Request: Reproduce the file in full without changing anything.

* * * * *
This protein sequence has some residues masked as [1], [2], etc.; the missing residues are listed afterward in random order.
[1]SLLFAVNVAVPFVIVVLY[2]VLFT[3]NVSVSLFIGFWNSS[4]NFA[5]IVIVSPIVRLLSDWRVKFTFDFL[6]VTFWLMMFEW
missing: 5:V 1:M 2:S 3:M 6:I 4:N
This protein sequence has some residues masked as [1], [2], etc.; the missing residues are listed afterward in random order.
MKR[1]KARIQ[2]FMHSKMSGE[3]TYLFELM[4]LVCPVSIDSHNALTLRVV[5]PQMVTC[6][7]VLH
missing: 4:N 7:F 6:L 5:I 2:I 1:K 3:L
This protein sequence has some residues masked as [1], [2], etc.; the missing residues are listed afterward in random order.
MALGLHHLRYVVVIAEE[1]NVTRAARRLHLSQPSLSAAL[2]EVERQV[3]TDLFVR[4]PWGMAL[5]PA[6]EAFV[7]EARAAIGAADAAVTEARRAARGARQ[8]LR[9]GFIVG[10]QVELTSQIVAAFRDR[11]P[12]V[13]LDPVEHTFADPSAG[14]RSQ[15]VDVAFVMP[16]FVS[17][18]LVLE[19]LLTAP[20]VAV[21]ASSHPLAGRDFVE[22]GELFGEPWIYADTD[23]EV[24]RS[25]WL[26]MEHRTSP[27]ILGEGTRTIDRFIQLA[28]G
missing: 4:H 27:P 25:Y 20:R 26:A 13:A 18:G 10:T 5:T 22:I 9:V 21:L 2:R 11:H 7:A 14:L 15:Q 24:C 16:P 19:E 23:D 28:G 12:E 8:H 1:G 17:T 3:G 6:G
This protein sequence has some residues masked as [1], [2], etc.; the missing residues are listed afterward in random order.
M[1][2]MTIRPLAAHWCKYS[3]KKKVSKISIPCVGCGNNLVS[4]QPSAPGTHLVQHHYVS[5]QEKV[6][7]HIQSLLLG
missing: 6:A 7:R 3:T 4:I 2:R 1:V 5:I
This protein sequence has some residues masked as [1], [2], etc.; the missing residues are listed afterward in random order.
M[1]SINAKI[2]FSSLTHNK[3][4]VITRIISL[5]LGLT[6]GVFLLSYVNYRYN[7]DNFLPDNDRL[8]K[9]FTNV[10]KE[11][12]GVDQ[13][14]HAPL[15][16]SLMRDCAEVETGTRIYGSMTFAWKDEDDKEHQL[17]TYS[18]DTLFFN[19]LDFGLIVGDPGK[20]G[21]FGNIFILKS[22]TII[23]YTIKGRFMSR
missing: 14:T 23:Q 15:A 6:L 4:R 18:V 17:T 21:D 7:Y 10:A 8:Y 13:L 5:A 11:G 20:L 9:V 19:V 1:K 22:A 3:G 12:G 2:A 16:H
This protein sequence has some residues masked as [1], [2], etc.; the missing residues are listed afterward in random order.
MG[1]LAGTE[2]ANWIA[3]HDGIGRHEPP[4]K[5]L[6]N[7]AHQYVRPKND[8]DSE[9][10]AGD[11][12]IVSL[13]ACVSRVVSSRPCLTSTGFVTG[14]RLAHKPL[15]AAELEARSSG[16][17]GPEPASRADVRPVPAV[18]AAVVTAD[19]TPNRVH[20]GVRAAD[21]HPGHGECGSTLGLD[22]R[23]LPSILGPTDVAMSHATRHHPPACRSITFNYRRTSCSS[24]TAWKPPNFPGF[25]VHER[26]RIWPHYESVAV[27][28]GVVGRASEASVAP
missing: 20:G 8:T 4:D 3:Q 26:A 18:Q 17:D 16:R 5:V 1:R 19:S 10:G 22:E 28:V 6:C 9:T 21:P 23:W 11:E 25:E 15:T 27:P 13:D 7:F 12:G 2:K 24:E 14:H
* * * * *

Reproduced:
This protein sequence has some residues masked as [1], [2], etc.; the missing residues are listed afterward in random order.
[1]SLLFAVNVAVPFVIVVLY[2]VLFT[3]NVSVSLFIGFWNSS[4]NFA[5]IVIVSPIVRLLSDWRVKFTFDFL[6]VTFWLMMFEW
missing: 5:V 1:M 2:S 3:M 6:I 4:N
This protein sequence has some residues masked as [1], [2], etc.; the missing residues are listed afterward in random order.
MKR[1]KARIQ[2]FMHSKMSGE[3]TYLFELM[4]LVCPVSIDSHNALTLRVV[5]PQMVTC[6][7]VLH
missing: 4:N 7:F 6:L 5:I 2:I 1:K 3:L
This protein sequence has some residues masked as [1], [2], etc.; the missing residues are listed afterward in random order.
MALGLHHLRYVVVIAEE[1]NVTRAARRLHLSQPSLSAAL[2]EVERQV[3]TDLFVR[4]PWGMAL[5]PA[6]EAFV[7]EARAAIGAADAAVTEARRAARGARQ[8]LR[9]GFIVG[10]QVELTSQIVAAFRDR[11]P[12]V[13]LDPVEHTFADPSAG[14]RSQ[15]VDVAFVMP[16]FVS[17][18]LVLE[19]LLTAP[20]VAV[21]ASSHPLAGRDFVE[22]GELFGEPWIYADTD[23]EV[24]RS[25]WL[26]MEHRTSP[27]ILGEGTRTIDRFIQLA[28]G
missing: 4:H 27:P 25:Y 20:R 26:A 13:A 18:G 10:T 5:T 22:I 9:V 21:L 2:R 11:H 7:A 14:L 15:Q 24:C 16:P 19:E 23:D 28:G 12:E 8:H 1:G 17:T 3:G 6:G
This protein sequence has some residues masked as [1], [2], etc.; the missing residues are listed afterward in random order.
M[1][2]MTIRPLAAHWCKYS[3]KKKVSKISIPCVGCGNNLVS[4]QPSAPGTHLVQHHYVS[5]QEKV[6][7]HIQSLLLG
missing: 6:A 7:R 3:T 4:I 2:R 1:V 5:I
This protein sequence has some residues masked as [1], [2], etc.; the missing residues are listed afterward in random order.
M[1]SINAKI[2]FSSLTHNK[3][4]VITRIISL[5]LGLT[6]GVFLLSYVNYRYN[7]DNFLPDNDRL[8]K[9]FTNV[10]KE[11][12]GVDQ[13][14]HAPL[15][16]SLMRDCAEVETGTRIYGSMTFAWKDEDDKEHQL[17]TYS[18]DTLFFN[19]LDFGLIVGDPGK[20]G[21]FGNIFILKS[22]TII[23]YTIKGRFMSR
missing: 14:T 23:Q 15:A 6:L 4:R 18:V 17:T 21:D 7:Y 10:A 8:Y 13:L 5:A 11:G 20:L 9:V 19:V 1:K 22:A 3:G 12:G 2:A 16:H
This protein sequence has some residues masked as [1], [2], etc.; the missing residues are listed afterward in random order.
MG[1]LAGTE[2]ANWIA[3]HDGIGRHEPP[4]K[5]L[6]N[7]AHQYVRPKND[8]DSE[9][10]AGD[11][12]IVSL[13]ACVSRVVSSRPCLTSTGFVTG[14]RLAHKPL[15]AAELEARSSG[16][17]GPEPASRADVRPVPAV[18]AAVVTAD[19]TPNRVH[20]GVRAAD[21]HPGHGECGSTLGLD[22]R[23]LPSILGPTDVAMSHATRHHPPACRSITFNYRRTSCSS[24]TAWKPPNFPGF[25]VHER[26]RIWPHYESVAV[27][28]GVVGRASEASVAP
missing: 20:G 8:T 4:D 3:Q 26:A 18:Q 17:D 16:R 5:V 1:R 19:S 10:G 22:E 28:V 6:C 9:T 21:P 23:W 11:E 25:E 15:T 27:P 13:D 7:F 12:G 2:K 24:E 14:H